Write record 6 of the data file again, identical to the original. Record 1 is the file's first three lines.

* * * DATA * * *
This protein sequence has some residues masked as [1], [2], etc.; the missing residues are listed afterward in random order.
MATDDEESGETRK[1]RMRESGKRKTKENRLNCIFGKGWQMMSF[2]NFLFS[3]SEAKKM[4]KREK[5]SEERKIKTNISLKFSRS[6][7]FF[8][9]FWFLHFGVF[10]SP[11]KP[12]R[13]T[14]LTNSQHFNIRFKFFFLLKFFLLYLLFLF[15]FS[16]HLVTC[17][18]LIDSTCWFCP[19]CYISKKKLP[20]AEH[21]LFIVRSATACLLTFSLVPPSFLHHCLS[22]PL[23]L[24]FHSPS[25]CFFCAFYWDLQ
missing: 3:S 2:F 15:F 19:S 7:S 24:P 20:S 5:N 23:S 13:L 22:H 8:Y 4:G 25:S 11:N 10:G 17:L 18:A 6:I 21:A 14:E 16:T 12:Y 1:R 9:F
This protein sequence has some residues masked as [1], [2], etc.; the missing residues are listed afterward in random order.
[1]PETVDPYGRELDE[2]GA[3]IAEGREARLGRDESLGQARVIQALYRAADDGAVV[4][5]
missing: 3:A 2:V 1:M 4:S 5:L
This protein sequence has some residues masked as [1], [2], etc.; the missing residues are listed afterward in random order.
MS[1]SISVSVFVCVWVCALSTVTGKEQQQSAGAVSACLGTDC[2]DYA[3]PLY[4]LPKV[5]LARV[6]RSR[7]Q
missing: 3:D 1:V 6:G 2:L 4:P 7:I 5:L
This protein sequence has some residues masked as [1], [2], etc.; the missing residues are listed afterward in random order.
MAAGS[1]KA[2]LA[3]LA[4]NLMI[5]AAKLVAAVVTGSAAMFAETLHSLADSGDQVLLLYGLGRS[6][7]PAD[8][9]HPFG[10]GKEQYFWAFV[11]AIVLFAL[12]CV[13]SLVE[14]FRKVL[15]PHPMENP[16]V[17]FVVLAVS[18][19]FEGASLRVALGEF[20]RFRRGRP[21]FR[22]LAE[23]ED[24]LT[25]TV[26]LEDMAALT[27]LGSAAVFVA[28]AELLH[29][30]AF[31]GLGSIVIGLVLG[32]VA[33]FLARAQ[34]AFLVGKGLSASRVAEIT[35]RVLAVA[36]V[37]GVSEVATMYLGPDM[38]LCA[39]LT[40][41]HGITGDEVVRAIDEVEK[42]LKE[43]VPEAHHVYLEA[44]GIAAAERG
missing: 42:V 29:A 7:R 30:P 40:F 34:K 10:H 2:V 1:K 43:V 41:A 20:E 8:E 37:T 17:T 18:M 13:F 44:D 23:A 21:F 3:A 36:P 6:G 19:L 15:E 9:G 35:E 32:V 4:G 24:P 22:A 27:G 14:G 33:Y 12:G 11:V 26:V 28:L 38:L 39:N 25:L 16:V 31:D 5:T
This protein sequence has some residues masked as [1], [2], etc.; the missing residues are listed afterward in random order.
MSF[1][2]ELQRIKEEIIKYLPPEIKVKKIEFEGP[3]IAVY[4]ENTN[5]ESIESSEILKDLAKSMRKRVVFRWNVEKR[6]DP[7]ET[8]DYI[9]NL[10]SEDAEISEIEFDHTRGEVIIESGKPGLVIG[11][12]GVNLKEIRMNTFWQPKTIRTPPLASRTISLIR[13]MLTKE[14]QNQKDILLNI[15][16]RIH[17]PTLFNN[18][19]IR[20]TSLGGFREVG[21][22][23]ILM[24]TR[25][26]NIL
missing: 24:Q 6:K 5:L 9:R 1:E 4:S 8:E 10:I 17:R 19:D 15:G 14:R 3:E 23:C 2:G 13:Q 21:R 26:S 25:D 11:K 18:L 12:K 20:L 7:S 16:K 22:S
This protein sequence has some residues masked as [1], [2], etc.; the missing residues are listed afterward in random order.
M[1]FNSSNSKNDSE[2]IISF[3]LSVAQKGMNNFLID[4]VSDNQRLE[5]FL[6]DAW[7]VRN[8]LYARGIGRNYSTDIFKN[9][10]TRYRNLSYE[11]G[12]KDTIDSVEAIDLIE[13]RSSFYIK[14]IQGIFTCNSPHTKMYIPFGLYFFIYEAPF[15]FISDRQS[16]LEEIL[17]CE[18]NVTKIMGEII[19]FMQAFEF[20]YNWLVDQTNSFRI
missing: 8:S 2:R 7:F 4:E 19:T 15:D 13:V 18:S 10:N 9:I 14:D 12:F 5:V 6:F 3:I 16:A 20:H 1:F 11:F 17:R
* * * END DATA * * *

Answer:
This protein sequence has some residues masked as [1], [2], etc.; the missing residues are listed afterward in random order.
M[1]FNSSNSKNDSE[2]IISF[3]LSVAQKGMNNFLID[4]VSDNQRLE[5]FL[6]DAW[7]VRN[8]LYARGIGRNYSTDIFKN[9][10]TRYRNLSYE[11]G[12]KDTIDSVEAIDLIE[13]RSSFYIK[14]IQGIFTCNSPHTKMYIPFGLYFFIYEAPF[15]FISDRQS[16]LEEIL[17]CE[18]NVTKIMGEII[19]FMQAFEF[20]YNWLVDQTNSFRI
missing: 8:S 2:R 7:F 4:E 19:T 15:D 13:V 18:S 10:N 9:I 14:D 12:F 5:V 6:F 3:I 16:A 20:H 1:F 11:F 17:R